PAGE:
In fact, early evidence appears to indicate we might need a second booster for the Omicron variant.

person getting vaccinated
Photo by Gustavo Fring on Pexels.com

Any of you who are pregnant, obese, or immunocompromised, especially if you’re older than 50 should get the booster. Anyone with the following health conditions should get COVID-19 vaccine boosters:

  • Alcoholism
  • Cancer
  • Chronic kidney, liver, or lung diseases (such as moderate or severe asthma)
  • Dementia
  • Diabetes
  • Down syndrome
  • Genetic conditions, such as sickle cell disease or thalassemia
  • Cardiovascular diseases
  • HIV
  • Hypertension
  • Mental health conditions such as depression or schizophrenia
  • Smokers or former smokers
  • Stroke
  • Substance abuse
  • Tuberculosis

Anyone who works in certain occupations that are at high risk of COVID-19 should get the booster shot:

  • Healthcare workers
  • Firefighters
  • Police
  • Educators, such as teachers, daycare workers, and support staff
  • US postal workers
  • Public transit workers
  • Food and agriculture workers
  • Those who work in grocery stores, corrections, or manufacturing

Those were the original recommendations. However, now everyone should get a booster, and as I said above, we might need a second booster.

Update

Nothing to update. No adverse events. No breakthrough infections. No flu (because I also got my flu vaccine). I must be the one boring boosted individual.

Moderna booster
Cute kittens to make you happy before you get your booster shot. Photo by Ilse Orsel on Unsplash.
Cute puppies for dog lovers. Photo by Jametlene Reskp on Unsplash

Pfizer COVID pediatric vaccine will require a third dose during clinical trials

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On 17 December 2021, Pfizer stated that trials for its pediatric COVID-19 vaccine for children ages 2 to 5 show that it did not provide the expected immunity. Therefore, it is adding a third dose to the clinical trial, and it will probably mean a significant delay in getting Emergency Use Authorization (EUA) for the COVID-19 vaccine for that age group.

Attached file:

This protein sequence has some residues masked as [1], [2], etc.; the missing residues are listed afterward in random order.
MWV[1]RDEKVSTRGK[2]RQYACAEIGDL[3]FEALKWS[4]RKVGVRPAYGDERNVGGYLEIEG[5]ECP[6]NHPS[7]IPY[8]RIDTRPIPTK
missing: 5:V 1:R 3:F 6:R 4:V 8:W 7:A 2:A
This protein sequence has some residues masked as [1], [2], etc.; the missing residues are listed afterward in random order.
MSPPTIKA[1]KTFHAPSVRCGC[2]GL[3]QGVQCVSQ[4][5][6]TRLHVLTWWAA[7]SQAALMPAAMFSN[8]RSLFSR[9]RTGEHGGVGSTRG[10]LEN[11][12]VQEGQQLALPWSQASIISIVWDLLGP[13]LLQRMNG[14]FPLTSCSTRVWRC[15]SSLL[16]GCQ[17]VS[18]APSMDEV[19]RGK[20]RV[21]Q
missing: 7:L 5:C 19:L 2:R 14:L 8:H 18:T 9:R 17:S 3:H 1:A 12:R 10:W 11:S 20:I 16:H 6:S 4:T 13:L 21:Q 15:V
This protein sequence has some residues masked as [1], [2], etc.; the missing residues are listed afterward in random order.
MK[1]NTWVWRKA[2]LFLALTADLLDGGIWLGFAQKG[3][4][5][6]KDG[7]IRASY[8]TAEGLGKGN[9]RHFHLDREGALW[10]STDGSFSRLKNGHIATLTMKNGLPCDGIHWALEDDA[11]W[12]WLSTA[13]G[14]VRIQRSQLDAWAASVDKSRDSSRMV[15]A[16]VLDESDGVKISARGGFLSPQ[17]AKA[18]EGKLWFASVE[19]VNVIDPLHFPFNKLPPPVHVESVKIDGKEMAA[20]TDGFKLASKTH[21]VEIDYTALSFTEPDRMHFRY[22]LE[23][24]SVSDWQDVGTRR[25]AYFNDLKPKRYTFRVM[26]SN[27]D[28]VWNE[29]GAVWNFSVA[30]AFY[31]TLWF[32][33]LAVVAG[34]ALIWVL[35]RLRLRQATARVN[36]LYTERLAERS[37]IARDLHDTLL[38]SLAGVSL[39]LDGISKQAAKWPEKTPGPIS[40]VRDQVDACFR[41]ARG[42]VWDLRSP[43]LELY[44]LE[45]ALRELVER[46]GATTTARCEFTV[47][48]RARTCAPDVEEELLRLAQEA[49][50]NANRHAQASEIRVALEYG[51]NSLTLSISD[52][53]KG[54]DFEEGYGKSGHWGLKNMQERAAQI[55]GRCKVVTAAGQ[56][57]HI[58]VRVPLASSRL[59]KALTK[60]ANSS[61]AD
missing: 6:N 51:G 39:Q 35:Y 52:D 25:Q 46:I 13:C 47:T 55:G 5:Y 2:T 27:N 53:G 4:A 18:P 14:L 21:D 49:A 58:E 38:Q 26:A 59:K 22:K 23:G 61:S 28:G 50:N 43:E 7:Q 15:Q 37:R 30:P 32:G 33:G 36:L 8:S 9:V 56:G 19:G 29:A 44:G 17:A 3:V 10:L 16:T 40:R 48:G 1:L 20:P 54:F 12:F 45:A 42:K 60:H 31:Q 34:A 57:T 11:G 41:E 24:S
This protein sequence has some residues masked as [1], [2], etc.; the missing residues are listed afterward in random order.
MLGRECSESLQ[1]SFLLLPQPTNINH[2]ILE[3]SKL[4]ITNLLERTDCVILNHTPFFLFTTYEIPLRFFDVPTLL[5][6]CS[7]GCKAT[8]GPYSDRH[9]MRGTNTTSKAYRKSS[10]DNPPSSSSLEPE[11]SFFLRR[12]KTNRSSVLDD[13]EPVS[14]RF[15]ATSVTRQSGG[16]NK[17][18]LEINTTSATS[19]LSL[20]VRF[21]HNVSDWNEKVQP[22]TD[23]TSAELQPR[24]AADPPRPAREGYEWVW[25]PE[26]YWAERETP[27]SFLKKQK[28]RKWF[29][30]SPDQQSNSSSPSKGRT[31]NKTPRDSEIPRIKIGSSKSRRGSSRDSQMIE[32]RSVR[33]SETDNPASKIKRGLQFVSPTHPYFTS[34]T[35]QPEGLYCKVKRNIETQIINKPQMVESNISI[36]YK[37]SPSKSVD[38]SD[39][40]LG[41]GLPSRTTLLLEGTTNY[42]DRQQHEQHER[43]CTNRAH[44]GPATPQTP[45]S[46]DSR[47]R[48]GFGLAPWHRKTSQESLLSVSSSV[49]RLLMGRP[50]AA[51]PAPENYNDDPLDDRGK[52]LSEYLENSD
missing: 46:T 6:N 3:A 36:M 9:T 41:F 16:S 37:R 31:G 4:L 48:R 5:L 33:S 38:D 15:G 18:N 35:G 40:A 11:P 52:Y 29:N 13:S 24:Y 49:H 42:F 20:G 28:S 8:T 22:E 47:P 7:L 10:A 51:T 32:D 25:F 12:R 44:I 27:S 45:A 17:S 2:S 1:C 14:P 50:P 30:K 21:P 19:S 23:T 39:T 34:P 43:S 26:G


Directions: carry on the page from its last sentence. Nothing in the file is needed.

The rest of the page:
Pfizer, after its independentData and Safety Monitoring Board examined the data, decided to add the third dose for all children and babes, ages 6 months to 5 years, that were included in the clinical trial. Apparently, the data showed that the two pediatric-sized doses of the Pfizer COVID-19 vaccine were not producing the expected immunity in the 2- to 5-year-old group. Although they did not have the data for babies up to two years old, they decided to add the booster to them.

person getting vaccinated Pfizer COVID pediatric vaccine
Photo by Gustavo Fring on Pexels.com

The Pfizer pediatric vaccine includes a 3 microgram (µg) dose as opposed to the 10 µg dose for individuals 5-12 years old, and a 30 µg dose for those older than 12-years-old. Pfizer said that the third 3 µg dose will be given at least two months after the second dose in the two-dose series that was included in the original clinical trial protocol.

The independent Data and Safety Monitoring Board, which can see clinical trial data without giving details to the company or investigators, also indicated that there were “no safety concerns were identified and the 3 microgram dose demonstrated a favorable safety profile in children 6 months to under 5 years of age.” This should assure anyone that a third dose will not bring up any safety issues.

person holding test tubes
Photo by Polina Tankilevitch on Pexels.com

Pfizer stated:

The decision to evaluate a third dose of 3 micrograms for children 6 months to under 5 years of age reflects the companies’ commitment to carefully select the right dose to maximize the risk-benefit profile. If the three-dose study is successful, Pfizer and BioNTech expect to submit data to regulators to support an Emergency Use Authorization (EUA) for children 6 months to under 5 years of age in the first half of 2022.